If you are suffering from anaemia, be proactive and take the right steps to address it now by following the advice outlined below. And your primary weapon of attack is your diet!

In this article you can find out about foods rich in iron and how you can include them in your diet.

What kind of foods are high in iron?

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The iron in food comes from two sources: animals and plants. Iron from animal sources is known as heme iron and is found in various meats and fishes. Iron from plants is known as non-heme iron, and is found in certain vegetables and in iron-fortified foods such as breakfast cereals. Heme iron is absorbed better (20-25%) than non-heme iron (3-8%) by the body.

The following foods are good sources of heme iron (from animal sources):

• beef
• turkey
• chicken
• fish
• lamb
• eggs
• beef liver
• chicken liver
• lamp liver
• oysters
• clams
• tuna
• shrimp

The following foods are good sources of non-heme iron (from plants):

• beans (kidney, lima, Navy)
• lentils
• leafy green vegetables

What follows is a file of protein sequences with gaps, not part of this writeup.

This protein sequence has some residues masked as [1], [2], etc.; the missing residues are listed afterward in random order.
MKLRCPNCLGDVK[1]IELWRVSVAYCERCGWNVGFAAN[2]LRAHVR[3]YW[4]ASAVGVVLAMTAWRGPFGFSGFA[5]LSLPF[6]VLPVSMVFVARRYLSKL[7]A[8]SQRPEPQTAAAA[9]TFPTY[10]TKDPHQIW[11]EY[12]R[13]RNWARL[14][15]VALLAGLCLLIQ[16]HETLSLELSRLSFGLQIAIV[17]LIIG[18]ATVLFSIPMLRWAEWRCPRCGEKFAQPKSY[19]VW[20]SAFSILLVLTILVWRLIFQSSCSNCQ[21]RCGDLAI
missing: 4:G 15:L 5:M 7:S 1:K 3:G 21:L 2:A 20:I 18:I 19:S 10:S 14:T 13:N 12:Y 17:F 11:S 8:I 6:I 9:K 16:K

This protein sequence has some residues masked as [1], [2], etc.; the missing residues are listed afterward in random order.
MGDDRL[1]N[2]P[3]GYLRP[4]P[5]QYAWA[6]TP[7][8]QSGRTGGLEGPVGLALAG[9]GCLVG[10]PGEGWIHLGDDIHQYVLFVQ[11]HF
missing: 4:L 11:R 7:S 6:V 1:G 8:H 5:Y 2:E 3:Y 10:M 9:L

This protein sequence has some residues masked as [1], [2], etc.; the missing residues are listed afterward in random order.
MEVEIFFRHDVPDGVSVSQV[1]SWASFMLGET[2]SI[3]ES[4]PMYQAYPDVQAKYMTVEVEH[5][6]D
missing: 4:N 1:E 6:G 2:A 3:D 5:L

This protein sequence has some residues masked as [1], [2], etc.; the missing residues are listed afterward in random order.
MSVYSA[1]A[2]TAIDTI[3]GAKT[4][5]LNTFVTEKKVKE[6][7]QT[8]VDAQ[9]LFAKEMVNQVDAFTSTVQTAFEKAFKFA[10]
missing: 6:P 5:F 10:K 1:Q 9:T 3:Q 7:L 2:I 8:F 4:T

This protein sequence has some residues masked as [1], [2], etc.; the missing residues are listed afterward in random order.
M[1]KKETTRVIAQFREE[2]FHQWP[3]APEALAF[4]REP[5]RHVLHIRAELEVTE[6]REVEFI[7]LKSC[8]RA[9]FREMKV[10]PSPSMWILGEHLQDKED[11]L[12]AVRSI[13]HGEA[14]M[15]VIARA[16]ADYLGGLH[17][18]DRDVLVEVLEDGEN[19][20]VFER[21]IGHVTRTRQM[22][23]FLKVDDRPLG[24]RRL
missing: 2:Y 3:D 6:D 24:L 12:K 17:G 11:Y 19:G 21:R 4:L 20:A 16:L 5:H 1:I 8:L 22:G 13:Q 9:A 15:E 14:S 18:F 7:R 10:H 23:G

• spinach
• beetroot
• brown rice
• instant oatmeal
• whole wheat bread
• raisin bran (enriched)
• tofu
• molasses
• peanut butter

what to eat if you are anaemic_1◘ You can also opt for fruits high in iron, such as dried apricots, prunes, raisins and figs.

NOTE: You could consume those as a snack or add them to your salad.

◘ Try to pick nuts high in iron, such as peanuts, almonds, walnuts, cashews, pine, sunflower seeds and sesame.

NOTE: You could consume those as a snack or add them to your salad.

◘ While cooking use herbs such as thyme, oregano, mint, parsley, dill, rosemary, black pepper.

NOTE: Adding herbs will make your meals tastier and will also increase iron absorption.

Combinations

a) Try to combine non-heme iron foods with vitamin C (for example a glass of orange juice), as it helps increase the absorption of iron. For example, 1 teaspoon tahini or peanut butter with a slice of bread and 1 glass of orange juice.

Vitamin C is also found in: strawberries, tangerines, grapefruit, kiwi, melons, lemons, peppers, tomatoes, cabbage, broccoli, dark-green leafy vegetables (i.e watercress and curly kale).

b) Avoid consuming iron-rich foods with tea, coffee, caffeinated beverages, milk, red wine*, wholegrain cereals**, as these foods can make it harder for your body to absorb iron.

Red wine is rich in tannins, which can interfere with iron absorption

**Although wholegrains are a good source of iron themselves, they contain phytic acid, which can stop your body absorbing iron from other foods which really is a bit of a nutritional catch-22!

Your diet should include foods from all the major food groups to ensure it is healthy and balanced. Most people who make healthy, balanced food choices get the iron and vitamins their bodies need from the foods they eat.

It is a fact and a common occurrence that food fads and ‘quick result’ dieting can and does often lead to anaemia.

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